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At which resistance (1-10) should the 2000 metre test be done?
"At which resistance (1-10) should the 2000 metre test be done?"
Terry O'Neill: People carry out the 2000m test over the whole range of 1-10. It is totally dependent on you. When you change the position of the damper lever, what you are doing is controlling the airflow into the fan cage. With the damper setting on level 1 there is less fresh air allowed into the fan cage and so the air already there starts to circulate. This momentum means that less power is needed to spin the flywheel.
With the damper lever set on level 10, the maximum amount of fresh air is drawn into the fan-cage and blown straight out through the perforations. No momentum is created by circulating air and so the flywheel decelerates at a greater rate and requires more power to keep it spinning. The monitor measures the power developed by calculating the acceleration and deceleration of the flywheel, which it then converts into a time for 500m.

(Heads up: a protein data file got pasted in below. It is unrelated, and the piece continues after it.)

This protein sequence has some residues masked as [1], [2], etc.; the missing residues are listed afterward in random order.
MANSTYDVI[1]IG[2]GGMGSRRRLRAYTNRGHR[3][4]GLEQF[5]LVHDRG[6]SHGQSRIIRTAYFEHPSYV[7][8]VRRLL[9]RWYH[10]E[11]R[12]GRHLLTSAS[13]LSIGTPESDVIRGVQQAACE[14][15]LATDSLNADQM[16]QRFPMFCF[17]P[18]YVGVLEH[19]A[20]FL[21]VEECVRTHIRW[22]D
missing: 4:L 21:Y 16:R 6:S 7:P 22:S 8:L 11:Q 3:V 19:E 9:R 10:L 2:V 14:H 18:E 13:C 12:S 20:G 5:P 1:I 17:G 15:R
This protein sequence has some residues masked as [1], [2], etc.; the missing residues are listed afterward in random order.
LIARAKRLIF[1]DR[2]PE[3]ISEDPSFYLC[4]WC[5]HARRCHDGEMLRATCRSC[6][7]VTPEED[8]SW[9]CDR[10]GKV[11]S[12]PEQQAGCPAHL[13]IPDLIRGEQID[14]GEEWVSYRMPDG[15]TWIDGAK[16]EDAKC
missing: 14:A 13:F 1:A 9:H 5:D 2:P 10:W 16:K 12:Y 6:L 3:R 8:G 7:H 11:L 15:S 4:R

So what does this mean in real terms? Well if you are very strong and can handle the heavy load then you will get your best score on a high damper setting. If you are not so strong but have good endurance and rhythm then a lower damper setting will allow you to exploit these qualities. Some confusion reigns because rowers tend to use a setting of 3-4. This is because on these settings the machine closely mirrors the feel of a racing boat. As they spend most of their time training in this medium then it makes sense for them to set the machine up to feel like a boat. For the indoor rowers who have never been in a boat, you shouldn't necessarily follow the rowers strategy. What you should do is to find the setting that best suits you, even if it is nothing like the setting a rower would use.Back to Answers